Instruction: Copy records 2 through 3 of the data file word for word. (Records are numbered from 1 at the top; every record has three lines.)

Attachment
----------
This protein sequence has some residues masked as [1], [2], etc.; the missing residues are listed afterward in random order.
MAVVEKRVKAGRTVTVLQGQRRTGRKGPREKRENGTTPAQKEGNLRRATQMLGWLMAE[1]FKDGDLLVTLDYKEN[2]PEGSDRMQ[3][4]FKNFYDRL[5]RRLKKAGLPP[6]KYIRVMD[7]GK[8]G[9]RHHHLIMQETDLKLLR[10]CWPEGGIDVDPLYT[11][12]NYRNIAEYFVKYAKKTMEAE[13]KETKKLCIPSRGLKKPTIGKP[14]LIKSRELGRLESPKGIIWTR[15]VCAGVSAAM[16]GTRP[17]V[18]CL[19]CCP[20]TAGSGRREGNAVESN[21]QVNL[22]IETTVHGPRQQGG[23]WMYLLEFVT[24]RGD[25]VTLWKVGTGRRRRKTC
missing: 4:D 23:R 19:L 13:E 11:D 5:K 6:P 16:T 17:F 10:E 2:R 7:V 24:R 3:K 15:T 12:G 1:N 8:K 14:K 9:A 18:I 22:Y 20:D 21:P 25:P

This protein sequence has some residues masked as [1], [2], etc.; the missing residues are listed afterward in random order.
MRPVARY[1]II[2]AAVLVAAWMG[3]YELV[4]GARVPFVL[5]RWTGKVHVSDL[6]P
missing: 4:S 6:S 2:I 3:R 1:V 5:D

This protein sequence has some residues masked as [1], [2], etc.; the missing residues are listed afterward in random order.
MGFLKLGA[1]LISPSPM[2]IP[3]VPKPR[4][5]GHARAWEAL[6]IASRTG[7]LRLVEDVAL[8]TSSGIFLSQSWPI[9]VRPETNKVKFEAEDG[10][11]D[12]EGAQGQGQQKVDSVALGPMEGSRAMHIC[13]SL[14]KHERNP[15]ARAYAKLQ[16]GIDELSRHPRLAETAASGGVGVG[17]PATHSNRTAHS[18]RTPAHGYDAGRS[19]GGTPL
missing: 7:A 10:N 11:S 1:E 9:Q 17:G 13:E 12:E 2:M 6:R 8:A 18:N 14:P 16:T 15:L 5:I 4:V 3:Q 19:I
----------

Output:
This protein sequence has some residues masked as [1], [2], etc.; the missing residues are listed afterward in random order.
MRPVARY[1]II[2]AAVLVAAWMG[3]YELV[4]GARVPFVL[5]RWTGKVHVSDL[6]P
missing: 4:S 6:S 2:I 3:R 1:V 5:D

This protein sequence has some residues masked as [1], [2], etc.; the missing residues are listed afterward in random order.
MGFLKLGA[1]LISPSPM[2]IP[3]VPKPR[4][5]GHARAWEAL[6]IASRTG[7]LRLVEDVAL[8]TSSGIFLSQSWPI[9]VRPETNKVKFEAEDG[10][11]D[12]EGAQGQGQQKVDSVALGPMEGSRAMHIC[13]SL[14]KHERNP[15]ARAYAKLQ[16]GIDELSRHPRLAETAASGGVGVG[17]PATHSNRTAHS[18]RTPAHGYDAGRS[19]GGTPL
missing: 7:A 10:N 11:S 1:E 9:Q 17:G 13:E 12:E 2:M 6:R 8:A 18:N 14:P 16:T 15:L 5:I 4:V 3:Q 19:I